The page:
Spotify’s foray into free audiobooks for Premium listeners has sparked excitement among users, but concerns about author compensation are coming to the fore. As RouteNote stated, the streaming giant recently announced granting individual Premium subscribers in the UK and Australia 15 hours of free monthly audiobook listening, with the feature expected to roll out in the US soon.
Will Page, Spotify’s former chief economist, and author of “Tarzan Economics,” expressed reservations about the compensation structure for authors in a LinkedIn blog post. Drawing parallels with the music streaming industry, Page highlighted the complexity of determining a fair compensation structure for audiobook authors.
In the music industry, a simple metric dictates royalties: play 30 uninterrupted seconds of a song, and a royalty is paid. However, audiobooks lack a clear threshold for compensation. Page raised questions about how royalties would be handled if only a portion of an audiobook, such as a single chapter, was streamed. The variability in audiobook lengths further complicates matters, especially when considering diverse works like the lengthy “Anna Karenina” compared to shorter pieces like The Old Man and the Sea.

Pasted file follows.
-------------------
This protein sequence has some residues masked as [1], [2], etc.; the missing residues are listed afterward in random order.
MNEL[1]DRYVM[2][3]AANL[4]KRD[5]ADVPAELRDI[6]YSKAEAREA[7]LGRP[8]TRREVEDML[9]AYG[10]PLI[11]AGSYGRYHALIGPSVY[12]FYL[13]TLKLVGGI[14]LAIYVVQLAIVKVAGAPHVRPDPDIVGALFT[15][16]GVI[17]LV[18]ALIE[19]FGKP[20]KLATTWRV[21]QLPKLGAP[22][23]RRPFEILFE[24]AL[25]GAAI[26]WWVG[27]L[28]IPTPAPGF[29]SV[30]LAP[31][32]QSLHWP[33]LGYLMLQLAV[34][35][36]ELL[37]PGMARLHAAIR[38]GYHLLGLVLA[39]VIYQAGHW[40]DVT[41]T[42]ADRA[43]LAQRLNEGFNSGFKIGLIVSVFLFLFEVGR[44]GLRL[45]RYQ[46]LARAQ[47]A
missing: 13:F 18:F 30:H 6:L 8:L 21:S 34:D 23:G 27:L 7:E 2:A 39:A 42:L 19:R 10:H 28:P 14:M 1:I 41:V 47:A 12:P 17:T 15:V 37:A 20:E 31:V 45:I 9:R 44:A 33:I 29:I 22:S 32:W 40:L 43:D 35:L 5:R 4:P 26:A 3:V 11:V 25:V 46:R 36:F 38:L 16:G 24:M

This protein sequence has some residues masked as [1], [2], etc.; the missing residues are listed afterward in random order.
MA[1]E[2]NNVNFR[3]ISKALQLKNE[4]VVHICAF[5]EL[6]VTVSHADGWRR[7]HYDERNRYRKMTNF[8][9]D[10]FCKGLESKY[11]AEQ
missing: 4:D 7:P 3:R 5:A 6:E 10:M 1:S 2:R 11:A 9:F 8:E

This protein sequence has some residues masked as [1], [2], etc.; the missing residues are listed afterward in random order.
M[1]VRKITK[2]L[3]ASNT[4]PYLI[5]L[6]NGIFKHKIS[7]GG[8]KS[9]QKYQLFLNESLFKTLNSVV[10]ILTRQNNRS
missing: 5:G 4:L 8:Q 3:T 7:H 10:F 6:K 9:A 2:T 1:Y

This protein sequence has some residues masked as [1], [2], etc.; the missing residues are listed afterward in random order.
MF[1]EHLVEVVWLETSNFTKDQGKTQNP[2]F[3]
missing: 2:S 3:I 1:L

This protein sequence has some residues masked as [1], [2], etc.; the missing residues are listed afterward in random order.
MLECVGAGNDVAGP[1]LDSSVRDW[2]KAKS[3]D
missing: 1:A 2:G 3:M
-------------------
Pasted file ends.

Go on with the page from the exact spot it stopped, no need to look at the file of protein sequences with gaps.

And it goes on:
Page shed light on the financial dynamics of the audiobook industry, revealing that authors typically receive a mere 7 percent of the revenue stream. The intricate breakdown includes a 20 percent VAT, a 60 percent reported margin for retailers, a 75 percent cut for publishers, and a 15 percent share for agents, leaving authors with only a fraction of the original work’s earnings.
As Spotify ventures into the audiobook realm, addressing these concerns about fair compensation for authors becomes crucial, especially as the platform integrates free listening into its Premium offerings.
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